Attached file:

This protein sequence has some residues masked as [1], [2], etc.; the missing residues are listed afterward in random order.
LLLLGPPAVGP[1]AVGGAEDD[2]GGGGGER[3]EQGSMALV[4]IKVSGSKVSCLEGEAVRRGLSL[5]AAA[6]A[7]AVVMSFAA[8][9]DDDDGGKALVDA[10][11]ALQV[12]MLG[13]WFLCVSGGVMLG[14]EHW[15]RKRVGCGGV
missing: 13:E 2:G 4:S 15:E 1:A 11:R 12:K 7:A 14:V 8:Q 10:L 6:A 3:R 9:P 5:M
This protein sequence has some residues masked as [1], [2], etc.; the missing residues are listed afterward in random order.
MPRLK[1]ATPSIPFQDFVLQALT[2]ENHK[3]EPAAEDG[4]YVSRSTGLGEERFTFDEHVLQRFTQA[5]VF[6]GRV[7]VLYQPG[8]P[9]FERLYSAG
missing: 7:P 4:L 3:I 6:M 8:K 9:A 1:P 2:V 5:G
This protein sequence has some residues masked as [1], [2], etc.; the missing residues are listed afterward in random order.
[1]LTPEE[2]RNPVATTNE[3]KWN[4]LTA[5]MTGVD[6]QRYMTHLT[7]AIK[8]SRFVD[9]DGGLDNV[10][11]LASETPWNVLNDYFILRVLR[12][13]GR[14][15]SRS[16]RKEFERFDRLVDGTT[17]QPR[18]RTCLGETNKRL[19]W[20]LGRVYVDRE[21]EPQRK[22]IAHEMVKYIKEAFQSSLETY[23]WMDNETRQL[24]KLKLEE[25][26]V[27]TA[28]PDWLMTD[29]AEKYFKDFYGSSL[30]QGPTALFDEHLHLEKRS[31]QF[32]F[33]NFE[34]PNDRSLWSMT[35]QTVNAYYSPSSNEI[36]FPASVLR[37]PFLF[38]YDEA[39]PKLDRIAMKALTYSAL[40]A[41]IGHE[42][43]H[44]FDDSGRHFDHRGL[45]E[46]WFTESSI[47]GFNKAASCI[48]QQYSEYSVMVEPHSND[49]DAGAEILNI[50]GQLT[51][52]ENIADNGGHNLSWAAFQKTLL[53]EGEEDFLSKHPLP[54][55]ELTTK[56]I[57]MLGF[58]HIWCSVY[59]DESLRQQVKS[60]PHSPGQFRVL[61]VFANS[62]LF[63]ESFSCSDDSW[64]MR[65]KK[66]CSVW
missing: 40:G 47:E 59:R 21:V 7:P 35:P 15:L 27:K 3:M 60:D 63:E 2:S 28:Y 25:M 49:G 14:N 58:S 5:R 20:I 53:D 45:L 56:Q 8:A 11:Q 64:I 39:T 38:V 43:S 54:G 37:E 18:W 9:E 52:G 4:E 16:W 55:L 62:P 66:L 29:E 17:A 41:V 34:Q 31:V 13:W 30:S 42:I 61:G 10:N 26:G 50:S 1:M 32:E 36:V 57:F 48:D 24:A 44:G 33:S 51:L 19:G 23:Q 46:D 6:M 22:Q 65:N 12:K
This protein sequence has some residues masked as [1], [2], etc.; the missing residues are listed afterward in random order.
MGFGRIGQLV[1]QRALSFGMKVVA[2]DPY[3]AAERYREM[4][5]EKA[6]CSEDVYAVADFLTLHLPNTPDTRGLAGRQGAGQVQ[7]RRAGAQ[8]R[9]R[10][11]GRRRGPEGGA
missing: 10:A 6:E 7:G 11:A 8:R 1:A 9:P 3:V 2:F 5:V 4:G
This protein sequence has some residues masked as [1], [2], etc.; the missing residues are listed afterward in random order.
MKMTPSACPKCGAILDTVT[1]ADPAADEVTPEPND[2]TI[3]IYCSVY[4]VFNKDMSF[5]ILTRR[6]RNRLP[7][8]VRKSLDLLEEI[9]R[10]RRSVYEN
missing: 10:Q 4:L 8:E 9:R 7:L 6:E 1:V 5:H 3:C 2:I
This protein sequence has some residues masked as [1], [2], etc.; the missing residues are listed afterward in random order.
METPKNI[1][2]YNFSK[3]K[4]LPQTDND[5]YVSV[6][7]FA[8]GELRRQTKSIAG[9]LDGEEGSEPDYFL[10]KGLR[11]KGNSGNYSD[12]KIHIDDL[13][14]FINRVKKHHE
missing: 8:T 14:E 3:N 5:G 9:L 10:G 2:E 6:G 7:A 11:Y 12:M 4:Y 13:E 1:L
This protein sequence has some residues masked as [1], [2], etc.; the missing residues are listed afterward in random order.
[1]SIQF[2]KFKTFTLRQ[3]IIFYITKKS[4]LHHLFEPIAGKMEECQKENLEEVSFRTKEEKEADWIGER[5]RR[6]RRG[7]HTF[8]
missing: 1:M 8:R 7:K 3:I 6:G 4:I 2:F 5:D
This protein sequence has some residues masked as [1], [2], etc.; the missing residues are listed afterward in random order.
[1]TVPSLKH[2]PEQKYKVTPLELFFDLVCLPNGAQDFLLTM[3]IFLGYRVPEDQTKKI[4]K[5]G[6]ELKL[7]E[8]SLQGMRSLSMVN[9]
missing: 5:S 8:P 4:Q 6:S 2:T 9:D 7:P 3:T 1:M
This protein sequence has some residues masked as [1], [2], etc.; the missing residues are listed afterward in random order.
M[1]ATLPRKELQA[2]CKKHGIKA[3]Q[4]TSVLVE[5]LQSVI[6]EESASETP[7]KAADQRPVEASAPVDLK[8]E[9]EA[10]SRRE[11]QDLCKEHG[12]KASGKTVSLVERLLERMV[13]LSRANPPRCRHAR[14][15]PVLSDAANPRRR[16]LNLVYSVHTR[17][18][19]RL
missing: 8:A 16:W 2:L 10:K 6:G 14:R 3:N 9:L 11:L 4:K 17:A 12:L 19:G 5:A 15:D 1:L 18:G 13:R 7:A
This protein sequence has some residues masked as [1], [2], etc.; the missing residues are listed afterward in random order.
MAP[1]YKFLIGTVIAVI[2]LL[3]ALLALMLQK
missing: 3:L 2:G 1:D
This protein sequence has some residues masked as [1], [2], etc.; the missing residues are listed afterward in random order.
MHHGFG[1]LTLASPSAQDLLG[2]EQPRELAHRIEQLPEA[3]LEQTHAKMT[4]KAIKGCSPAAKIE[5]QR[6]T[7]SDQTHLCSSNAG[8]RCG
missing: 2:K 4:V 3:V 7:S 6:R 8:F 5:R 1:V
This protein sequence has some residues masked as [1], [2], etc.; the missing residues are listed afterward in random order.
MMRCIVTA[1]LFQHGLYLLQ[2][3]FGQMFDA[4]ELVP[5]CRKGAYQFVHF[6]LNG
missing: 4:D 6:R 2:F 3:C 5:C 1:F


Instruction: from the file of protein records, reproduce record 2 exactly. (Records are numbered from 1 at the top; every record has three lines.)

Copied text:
This protein sequence has some residues masked as [1], [2], etc.; the missing residues are listed afterward in random order.
MPRLK[1]ATPSIPFQDFVLQALT[2]ENHK[3]EPAAEDG[4]YVSRSTGLGEERFTFDEHVLQRFTQA[5]VF[6]GRV[7]VLYQPG[8]P[9]FERLYSAG
missing: 7:P 4:L 3:I 6:M 8:K 9:A 1:P 2:V 5:G